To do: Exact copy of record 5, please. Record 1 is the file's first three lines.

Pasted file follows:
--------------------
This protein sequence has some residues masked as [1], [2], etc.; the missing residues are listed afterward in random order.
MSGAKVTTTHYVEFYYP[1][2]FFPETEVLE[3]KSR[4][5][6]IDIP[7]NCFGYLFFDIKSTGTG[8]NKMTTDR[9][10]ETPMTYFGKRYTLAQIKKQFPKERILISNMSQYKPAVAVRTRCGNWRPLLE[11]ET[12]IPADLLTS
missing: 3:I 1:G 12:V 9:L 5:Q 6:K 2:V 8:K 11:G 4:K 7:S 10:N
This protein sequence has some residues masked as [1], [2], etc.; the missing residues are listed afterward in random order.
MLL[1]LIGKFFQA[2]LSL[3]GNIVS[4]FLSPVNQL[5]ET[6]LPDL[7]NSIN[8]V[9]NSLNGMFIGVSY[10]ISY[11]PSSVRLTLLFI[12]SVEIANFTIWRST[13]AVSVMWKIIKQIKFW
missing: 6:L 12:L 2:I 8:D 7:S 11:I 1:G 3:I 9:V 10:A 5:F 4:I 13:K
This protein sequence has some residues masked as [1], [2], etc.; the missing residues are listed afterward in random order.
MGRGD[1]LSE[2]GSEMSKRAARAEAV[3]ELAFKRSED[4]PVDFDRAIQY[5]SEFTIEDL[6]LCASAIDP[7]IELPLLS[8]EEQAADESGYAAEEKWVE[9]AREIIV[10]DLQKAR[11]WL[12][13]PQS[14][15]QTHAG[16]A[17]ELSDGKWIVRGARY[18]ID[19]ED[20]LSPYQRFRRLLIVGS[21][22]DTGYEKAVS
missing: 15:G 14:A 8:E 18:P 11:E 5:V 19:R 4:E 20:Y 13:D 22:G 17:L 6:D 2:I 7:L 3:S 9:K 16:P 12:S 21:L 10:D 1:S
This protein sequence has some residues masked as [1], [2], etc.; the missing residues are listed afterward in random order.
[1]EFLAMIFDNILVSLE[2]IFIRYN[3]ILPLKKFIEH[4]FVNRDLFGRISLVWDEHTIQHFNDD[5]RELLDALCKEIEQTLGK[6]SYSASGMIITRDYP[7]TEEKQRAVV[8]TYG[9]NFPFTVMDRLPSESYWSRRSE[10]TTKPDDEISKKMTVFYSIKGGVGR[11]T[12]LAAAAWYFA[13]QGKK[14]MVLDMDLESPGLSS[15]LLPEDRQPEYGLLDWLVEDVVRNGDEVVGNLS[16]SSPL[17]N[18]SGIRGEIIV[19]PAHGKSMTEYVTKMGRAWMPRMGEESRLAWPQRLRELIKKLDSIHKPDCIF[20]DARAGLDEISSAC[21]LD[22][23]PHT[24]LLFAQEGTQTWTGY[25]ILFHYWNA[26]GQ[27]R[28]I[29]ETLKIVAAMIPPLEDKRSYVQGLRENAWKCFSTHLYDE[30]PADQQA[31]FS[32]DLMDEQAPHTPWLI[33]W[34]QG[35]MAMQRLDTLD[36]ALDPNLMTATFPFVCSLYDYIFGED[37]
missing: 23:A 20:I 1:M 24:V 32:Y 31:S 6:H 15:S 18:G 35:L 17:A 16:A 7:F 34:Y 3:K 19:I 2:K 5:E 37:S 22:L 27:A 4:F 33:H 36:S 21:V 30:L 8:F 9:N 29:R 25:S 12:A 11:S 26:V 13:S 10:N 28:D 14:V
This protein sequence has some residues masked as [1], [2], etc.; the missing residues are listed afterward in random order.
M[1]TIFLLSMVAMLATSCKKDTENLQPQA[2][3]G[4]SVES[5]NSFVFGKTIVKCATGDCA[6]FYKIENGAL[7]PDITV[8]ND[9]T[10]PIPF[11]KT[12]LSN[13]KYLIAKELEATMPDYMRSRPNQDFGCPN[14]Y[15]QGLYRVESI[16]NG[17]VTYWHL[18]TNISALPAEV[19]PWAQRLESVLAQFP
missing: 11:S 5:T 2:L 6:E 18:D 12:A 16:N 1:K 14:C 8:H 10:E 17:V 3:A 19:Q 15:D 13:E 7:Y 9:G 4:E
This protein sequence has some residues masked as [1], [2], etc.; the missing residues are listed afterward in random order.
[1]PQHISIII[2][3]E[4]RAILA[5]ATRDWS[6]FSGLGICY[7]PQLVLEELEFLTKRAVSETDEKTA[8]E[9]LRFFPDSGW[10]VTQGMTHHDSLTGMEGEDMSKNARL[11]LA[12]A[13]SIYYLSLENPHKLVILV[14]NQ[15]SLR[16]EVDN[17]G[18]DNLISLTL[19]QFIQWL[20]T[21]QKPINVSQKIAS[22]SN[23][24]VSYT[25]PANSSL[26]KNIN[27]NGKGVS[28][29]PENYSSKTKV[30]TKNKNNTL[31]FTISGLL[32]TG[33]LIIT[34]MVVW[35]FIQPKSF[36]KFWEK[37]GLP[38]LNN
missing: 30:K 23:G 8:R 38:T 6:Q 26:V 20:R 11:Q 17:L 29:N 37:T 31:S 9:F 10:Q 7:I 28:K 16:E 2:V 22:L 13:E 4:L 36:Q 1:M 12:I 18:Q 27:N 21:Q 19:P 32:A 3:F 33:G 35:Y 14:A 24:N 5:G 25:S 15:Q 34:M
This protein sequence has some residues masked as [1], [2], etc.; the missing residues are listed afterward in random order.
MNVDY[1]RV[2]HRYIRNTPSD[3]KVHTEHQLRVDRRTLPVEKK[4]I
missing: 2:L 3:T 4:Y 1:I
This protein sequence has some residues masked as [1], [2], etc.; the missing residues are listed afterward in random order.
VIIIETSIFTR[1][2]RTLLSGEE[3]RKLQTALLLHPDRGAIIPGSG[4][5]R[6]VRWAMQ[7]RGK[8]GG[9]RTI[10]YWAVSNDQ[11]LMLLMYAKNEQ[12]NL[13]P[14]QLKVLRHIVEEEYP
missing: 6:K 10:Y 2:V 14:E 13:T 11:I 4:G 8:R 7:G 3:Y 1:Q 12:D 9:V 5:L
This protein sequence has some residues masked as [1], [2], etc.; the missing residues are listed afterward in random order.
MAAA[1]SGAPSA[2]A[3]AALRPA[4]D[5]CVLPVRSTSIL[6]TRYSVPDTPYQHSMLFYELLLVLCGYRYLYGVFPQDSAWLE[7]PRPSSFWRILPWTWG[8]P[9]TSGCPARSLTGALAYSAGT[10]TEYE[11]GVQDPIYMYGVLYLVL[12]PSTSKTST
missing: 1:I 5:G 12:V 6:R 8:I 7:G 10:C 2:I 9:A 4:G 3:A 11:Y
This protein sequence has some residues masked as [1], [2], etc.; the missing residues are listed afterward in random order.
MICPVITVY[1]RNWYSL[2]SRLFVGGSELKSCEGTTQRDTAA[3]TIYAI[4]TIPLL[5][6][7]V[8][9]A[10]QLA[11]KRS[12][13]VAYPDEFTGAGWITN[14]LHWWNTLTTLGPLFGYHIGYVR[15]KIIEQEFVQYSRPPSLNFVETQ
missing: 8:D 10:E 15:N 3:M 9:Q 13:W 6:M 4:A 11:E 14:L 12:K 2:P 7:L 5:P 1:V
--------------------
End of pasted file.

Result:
This protein sequence has some residues masked as [1], [2], etc.; the missing residues are listed afterward in random order.
M[1]TIFLLSMVAMLATSCKKDTENLQPQA[2][3]G[4]SVES[5]NSFVFGKTIVKCATGDCA[6]FYKIENGAL[7]PDITV[8]ND[9]T[10]PIPF[11]KT[12]LSN[13]KYLIAKELEATMPDYMRSRPNQDFGCPN[14]Y[15]QGLYRVESI[16]NG[17]VTYWHL[18]TNISALPAEV[19]PWAQRLESVLAQFP
missing: 11:S 5:T 2:L 6:E 18:D 12:A 16:N 1:K 14:C 8:H 10:E 17:V 3:A 19:Q 15:D 13:E 7:Y 9:G 4:E